The worlds of tennis and politics merged when Peng Shuai, a Chinese tennis star, went missing following her accusations of sexual assault against a former People’s Republic of China politician.

Reading Time: 3 minutes

The worlds of tennis and politics aligned recently when Peng Shuai, a Chinese tennis star, went missing following her accusations of sexual assault against a former Chinese politician. Peng, a three-time Olympian, 2010 Asian Games gold medalist, and former number one doubles player in the world, has not been seen by the public since November 2, when she posted on social media alleging former People’s Republic of China vice-premier Zhang Gaoli of sexual coercion. The Weibo post, which was quickly taken down by Chinese censors, along with Peng’s subsequent disappearance, has raised concerns regarding the tennis player’s safety.

The public’s concerns about Peng’s whereabouts have been compounded by the absence of photos and videos to prove her well-being. “What we would say is that it would be important to have proof of her whereabouts and wellbeing, and we would urge that there be an investigation with full transparency into her allegations of sexual assault,” said Liz Throssell, the spokesperson of the United Nations Human Rights office.

The only proof that the public has received thus far came in the form of an e-mail, allegedly written by Peng and sent to the Women’s Tennis Association (WTA). The message read, “Hello everyone this is Peng Shuai […] I’m not missing, nor am I unsafe. I’ve been resting at home and everything is fine.” Instead of reassurance, the message further amplified the public’s uneasiness, as some speculated that Peng had been forced into writing the note. This possibility isn’t out of the question, given the Chinese government’s long history of using force to suppress dissenters and silence those speaking out against the country.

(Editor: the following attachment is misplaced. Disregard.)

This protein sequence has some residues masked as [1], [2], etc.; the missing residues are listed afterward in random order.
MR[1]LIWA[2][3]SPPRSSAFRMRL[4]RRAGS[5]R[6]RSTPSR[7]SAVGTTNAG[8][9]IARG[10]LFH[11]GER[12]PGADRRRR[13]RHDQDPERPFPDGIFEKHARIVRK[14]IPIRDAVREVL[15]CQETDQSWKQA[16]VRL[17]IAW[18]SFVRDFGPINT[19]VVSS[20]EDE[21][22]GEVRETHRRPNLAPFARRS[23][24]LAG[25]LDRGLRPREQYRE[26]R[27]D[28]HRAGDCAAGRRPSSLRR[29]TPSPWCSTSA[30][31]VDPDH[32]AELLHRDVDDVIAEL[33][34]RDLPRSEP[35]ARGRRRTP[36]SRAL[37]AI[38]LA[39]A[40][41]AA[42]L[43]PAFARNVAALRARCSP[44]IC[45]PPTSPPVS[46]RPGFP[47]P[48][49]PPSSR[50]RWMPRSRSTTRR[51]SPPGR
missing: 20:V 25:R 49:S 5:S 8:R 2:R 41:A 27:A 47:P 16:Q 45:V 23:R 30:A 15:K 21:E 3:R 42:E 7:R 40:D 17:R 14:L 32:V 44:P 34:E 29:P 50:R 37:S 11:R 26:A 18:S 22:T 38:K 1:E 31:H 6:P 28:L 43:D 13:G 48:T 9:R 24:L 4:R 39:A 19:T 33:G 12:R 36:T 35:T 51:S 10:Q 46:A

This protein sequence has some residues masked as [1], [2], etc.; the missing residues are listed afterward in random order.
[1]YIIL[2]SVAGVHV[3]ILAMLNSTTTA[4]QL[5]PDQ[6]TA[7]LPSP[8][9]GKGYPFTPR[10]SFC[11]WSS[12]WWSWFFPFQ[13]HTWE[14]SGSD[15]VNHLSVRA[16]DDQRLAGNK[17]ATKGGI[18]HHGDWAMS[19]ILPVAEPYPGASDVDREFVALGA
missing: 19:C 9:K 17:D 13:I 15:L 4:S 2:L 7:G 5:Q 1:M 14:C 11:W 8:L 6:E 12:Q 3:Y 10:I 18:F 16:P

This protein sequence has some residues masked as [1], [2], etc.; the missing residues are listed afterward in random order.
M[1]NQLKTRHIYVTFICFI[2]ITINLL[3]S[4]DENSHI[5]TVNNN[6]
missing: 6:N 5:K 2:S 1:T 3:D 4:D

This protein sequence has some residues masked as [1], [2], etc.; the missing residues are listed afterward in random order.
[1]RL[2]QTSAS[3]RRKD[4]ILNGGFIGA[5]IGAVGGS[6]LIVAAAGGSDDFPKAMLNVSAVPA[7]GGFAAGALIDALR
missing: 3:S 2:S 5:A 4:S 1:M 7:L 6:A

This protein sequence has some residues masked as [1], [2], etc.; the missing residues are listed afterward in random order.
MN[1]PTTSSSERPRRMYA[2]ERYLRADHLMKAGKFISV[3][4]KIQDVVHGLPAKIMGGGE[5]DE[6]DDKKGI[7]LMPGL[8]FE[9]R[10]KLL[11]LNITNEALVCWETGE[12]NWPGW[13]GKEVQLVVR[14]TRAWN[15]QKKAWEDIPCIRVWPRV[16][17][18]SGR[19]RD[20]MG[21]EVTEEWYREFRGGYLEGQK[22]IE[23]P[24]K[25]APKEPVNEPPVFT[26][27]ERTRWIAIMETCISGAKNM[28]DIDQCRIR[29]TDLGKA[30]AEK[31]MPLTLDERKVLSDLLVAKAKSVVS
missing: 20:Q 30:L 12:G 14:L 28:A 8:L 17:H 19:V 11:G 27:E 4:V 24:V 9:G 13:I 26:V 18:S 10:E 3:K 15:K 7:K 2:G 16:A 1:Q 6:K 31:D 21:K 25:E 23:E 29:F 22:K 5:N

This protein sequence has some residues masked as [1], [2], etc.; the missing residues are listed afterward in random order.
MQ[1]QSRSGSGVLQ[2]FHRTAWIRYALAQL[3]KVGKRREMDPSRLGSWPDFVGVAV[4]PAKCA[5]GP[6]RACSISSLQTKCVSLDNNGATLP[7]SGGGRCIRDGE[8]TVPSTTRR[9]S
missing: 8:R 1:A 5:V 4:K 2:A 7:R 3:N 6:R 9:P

As a result of the situation, the hashtag #WhereIsPengShuai has circulated on Twitter, with human rights activists, politicians, fans, and athletes banding together in the global search for the tennis star. Another hashtag, #FreePengShuai, has also been going around, suggesting the possibility of the former Olympian’s confinement.

The situation concerning Peng Shuai reflects a broader issue of China’s human rights abuses. Calls for a boycott against the forthcoming 2022 Winter Olympics in Beijing, which were already growing in recent months, are now further strengthened by the international concern for Peng. However, the International Olympic Committee (IOC) has taken a rather meek and compliant approach to the ordeal: “Quiet diplomacy offers the best opportunity to find a solution,” they asserted in a press release.

It is clear that the IOC is unwilling to challenge China due to the possible retributions of such actions on the looming Beijing Games, which have largely been funded by the Chinese government. They choose to ignore the fact that China’s human rights violations, including censorship, forced labor, and religious oppression, go against the core values of the IOC and the Olympics. It seems that the IOC lacks the courage to stand up for a member of their Olympian family and call out the dictatorial host for its blatant disregard for human rights.

On the contrary, the WTA has put up an admirable effort in standing up for Peng. “Peng Shuai must be allowed to speak freely, without coercion or intimidation from any source. Her allegation of sexual assault must be respected, investigated with full transparency and without censorship,” chief executive of the WTA Steve Simon said. “The voices of women need to be heard and respected, not censored nor dictated to.”

Simon also expressed the WTA’s complete willingness to move away from operations within China despite the organization’s recent efforts to build its Chinese market. The WTA’s willingness to put morals and principles over profit should serve as an example to professional athletic organizations around the world. It’s time for the Olympic Committee to get their act together and stand up for one of their own.